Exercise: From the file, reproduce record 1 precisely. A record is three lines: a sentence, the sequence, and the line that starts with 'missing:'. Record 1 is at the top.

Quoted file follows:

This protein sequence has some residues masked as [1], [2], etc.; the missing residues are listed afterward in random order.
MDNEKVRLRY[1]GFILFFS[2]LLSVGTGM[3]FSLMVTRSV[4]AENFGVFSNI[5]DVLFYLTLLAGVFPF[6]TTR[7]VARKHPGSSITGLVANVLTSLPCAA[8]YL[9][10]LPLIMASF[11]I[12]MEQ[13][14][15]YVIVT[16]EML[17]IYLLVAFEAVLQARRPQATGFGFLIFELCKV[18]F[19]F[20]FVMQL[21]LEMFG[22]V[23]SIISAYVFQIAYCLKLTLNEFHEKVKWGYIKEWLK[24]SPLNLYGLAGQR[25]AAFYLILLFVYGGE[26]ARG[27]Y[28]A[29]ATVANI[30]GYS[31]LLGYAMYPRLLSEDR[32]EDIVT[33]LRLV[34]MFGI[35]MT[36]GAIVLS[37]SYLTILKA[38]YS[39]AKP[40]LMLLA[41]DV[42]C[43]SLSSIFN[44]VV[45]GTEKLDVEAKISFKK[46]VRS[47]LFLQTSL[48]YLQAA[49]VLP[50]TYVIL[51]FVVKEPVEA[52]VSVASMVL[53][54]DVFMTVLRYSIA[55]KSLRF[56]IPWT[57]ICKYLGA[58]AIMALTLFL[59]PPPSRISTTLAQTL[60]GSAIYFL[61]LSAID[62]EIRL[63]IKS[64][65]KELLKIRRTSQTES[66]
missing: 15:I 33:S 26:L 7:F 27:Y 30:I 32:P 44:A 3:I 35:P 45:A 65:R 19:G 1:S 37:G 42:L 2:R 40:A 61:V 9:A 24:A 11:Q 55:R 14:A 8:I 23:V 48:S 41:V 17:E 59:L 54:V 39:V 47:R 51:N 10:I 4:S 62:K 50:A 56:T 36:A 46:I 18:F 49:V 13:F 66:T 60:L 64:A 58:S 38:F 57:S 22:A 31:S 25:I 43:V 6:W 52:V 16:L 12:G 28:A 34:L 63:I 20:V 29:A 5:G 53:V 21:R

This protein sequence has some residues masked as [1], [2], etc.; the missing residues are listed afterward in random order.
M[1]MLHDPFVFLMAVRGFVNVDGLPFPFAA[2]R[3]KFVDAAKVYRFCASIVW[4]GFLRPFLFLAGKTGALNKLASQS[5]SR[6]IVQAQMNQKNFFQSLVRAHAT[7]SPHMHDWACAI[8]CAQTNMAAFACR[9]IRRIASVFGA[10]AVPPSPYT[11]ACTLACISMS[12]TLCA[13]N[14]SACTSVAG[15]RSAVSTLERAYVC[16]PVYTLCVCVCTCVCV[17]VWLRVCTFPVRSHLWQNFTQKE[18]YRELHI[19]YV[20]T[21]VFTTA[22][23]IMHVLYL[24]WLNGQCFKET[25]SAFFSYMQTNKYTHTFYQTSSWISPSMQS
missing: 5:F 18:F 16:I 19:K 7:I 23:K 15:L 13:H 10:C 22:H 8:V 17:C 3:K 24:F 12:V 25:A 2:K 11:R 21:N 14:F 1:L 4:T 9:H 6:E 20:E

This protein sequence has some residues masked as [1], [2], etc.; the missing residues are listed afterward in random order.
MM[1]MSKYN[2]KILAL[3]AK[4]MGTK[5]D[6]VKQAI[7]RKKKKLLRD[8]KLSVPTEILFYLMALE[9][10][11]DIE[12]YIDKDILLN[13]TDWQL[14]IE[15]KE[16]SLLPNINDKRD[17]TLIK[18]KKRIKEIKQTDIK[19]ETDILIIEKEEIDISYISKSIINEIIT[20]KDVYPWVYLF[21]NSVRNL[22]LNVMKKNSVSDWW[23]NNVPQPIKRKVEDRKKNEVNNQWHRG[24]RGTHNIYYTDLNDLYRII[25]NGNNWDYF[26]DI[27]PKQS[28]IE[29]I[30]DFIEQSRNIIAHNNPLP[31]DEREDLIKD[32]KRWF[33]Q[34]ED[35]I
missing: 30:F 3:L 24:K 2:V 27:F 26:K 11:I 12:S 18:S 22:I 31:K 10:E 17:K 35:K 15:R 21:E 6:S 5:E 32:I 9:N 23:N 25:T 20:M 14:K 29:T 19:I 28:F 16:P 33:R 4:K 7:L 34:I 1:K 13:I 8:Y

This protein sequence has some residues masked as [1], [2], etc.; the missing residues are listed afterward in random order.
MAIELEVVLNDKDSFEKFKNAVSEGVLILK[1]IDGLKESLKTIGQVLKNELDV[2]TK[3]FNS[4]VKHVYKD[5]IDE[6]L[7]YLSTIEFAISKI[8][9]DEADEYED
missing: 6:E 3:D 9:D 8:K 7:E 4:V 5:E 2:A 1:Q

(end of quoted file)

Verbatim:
This protein sequence has some residues masked as [1], [2], etc.; the missing residues are listed afterward in random order.
MDNEKVRLRY[1]GFILFFS[2]LLSVGTGM[3]FSLMVTRSV[4]AENFGVFSNI[5]DVLFYLTLLAGVFPF[6]TTR[7]VARKHPGSSITGLVANVLTSLPCAA[8]YL[9][10]LPLIMASF[11]I[12]MEQ[13][14][15]YVIVT[16]EML[17]IYLLVAFEAVLQARRPQATGFGFLIFELCKV[18]F[19]F[20]FVMQL[21]LEMFG[22]V[23]SIISAYVFQIAYCLKLTLNEFHEKVKWGYIKEWLK[24]SPLNLYGLAGQR[25]AAFYLILLFVYGGE[26]ARG[27]Y[28]A[29]ATVANI[30]GYS[31]LLGYAMYPRLLSEDR[32]EDIVT[33]LRLV[34]MFGI[35]MT[36]GAIVLS[37]SYLTILKA[38]YS[39]AKP[40]LMLLA[41]DV[42]C[43]SLSSIFN[44]VV[45]GTEKLDVEAKISFKK[46]VRS[47]LFLQTSL[48]YLQAA[49]VLP[50]TYVIL[51]FVVKEPVEA[52]VSVASMVL[53][54]DVFMTVLRYSIA[55]KSLRF[56]IPWT[57]ICKYLGA[58]AIMALTLFL[59]PPPSRISTTLAQTL[60]GSAIYFL[61]LSAID[62]EIRL[63]IKS[64][65]KELLKIRRTSQTES[66]
missing: 15:I 33:S 26:L 7:F 27:Y 30:I 32:P 44:A 3:I 35:P 45:A 65:R 19:G 1:S 37:G 42:L 2:R 40:A 61:V 9:A 24:A 11:Q 55:R 14:A 8:I 23:V 48:S 41:V 17:E 59:L 54:V 39:V 47:R 51:N 10:I 4:S 62:K 50:A 56:T 36:A 46:I 18:F 49:V 13:F 66:T 60:L 64:A 58:S 38:F 57:S 22:A 31:S 25:I 43:V 6:W 52:V 16:L 12:G 28:A 34:L 63:I 20:V 29:A 5:G 53:V 21:R